Similar in spirit?
Posted Oct 5, 2006 8:54 UTC (Thu) by drag
In reply to: Similar in spirit?
Parent article: Similar in spirit?
Generally speaking it seems that the license choices of the major contributors are respected even if the license can be 'upgraded' to the GPL.
Look at the large number of BSD-licensed software. A major example is PostgreSQL. If there is any peice of software poised for a 'GPL Takover' then that one would be one! But I don't think I've ever heard of anybody trying to 'take over' PostgreSQL with a GPL'd license (although I am sure that it's used in inumerable propriatory products).
There are numerious projects on non-copyleft licenses like zlib and such.
Also don't forget that the GPLv3 is due for a few more revisions before it gets out there. People are all excited right now because it's new and the debates help people figure out what is going on. (I know it helps me a lot)
I think that if the majority of the people in a GPLv2 or later project want it to remain GPLv2 or later then I think that most of them will be fine.
I think the majority of the fights are going to be with people who have "GPLv2 only" style licenses. These people usually had a reason to distrust the FSF/RMS stuff and while the "GPLv2 and later" crowd have little problem integrating with GPLv3 code from other projects (probably all it would take would be a nice email for permission to GPlv2 the code)..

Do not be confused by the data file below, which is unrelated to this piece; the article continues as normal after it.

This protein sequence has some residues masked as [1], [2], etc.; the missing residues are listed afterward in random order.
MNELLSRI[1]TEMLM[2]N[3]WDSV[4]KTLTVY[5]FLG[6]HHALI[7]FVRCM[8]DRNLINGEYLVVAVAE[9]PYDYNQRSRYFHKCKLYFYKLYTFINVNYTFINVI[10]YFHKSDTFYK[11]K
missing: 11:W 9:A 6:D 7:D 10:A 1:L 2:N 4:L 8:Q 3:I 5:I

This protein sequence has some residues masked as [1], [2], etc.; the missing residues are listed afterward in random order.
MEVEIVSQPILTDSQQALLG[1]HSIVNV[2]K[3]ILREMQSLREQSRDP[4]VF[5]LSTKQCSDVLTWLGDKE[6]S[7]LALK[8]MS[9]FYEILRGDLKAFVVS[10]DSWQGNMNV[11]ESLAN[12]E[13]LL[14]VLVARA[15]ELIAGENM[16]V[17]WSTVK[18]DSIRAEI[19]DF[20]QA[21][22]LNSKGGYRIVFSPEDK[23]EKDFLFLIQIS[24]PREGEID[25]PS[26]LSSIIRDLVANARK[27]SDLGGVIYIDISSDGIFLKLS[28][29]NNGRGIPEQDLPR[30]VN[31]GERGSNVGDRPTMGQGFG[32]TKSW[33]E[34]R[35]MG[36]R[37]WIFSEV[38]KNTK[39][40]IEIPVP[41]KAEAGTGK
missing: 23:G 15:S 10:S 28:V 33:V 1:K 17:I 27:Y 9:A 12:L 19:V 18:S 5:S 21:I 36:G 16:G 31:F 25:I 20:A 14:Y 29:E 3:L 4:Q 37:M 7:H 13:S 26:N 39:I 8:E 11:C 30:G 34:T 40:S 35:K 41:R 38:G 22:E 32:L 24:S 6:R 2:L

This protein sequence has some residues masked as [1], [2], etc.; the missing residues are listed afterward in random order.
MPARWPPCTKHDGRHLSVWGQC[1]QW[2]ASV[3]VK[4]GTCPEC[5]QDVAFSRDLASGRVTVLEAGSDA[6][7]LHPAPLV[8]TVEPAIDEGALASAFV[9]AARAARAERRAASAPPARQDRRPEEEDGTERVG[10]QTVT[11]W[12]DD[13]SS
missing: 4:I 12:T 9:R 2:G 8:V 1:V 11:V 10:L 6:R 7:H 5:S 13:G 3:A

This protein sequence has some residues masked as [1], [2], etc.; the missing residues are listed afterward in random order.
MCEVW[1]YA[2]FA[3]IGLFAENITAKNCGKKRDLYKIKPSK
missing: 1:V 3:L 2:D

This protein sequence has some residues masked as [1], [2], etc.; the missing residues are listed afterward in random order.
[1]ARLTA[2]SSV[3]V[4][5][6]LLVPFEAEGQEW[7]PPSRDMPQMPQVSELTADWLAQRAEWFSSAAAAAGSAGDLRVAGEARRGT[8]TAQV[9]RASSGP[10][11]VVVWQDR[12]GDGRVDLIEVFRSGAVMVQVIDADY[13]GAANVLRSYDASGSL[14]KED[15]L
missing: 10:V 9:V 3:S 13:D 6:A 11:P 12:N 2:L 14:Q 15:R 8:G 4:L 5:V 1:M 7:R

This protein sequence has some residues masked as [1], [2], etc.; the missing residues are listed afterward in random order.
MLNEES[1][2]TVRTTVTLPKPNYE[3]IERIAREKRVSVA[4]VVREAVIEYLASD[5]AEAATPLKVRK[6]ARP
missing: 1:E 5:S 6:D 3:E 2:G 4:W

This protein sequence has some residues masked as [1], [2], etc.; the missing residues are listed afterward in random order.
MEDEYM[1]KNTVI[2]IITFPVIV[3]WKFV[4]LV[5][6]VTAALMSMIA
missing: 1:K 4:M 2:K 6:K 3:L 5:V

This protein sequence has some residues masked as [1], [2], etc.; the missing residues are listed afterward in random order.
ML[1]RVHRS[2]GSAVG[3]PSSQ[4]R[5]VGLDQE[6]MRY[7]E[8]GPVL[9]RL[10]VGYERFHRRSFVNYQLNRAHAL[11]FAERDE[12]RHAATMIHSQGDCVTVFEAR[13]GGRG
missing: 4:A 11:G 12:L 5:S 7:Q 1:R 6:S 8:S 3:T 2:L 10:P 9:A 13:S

the "GPLv2 only" people will probably end up with huge fights when people try to take them to "GPLv2 or later" for "better compatability" with other programs. The original people that choose the license in the first place will probably perceive it as a underhanded attempt to take their project to GPLv3.. while the other side of the internal project debate will want to see the project gain compatability with GPLv3 code rather then risk going of into irrelevency. (definately not talking about the Linux kernel here, it has it's own special rules)
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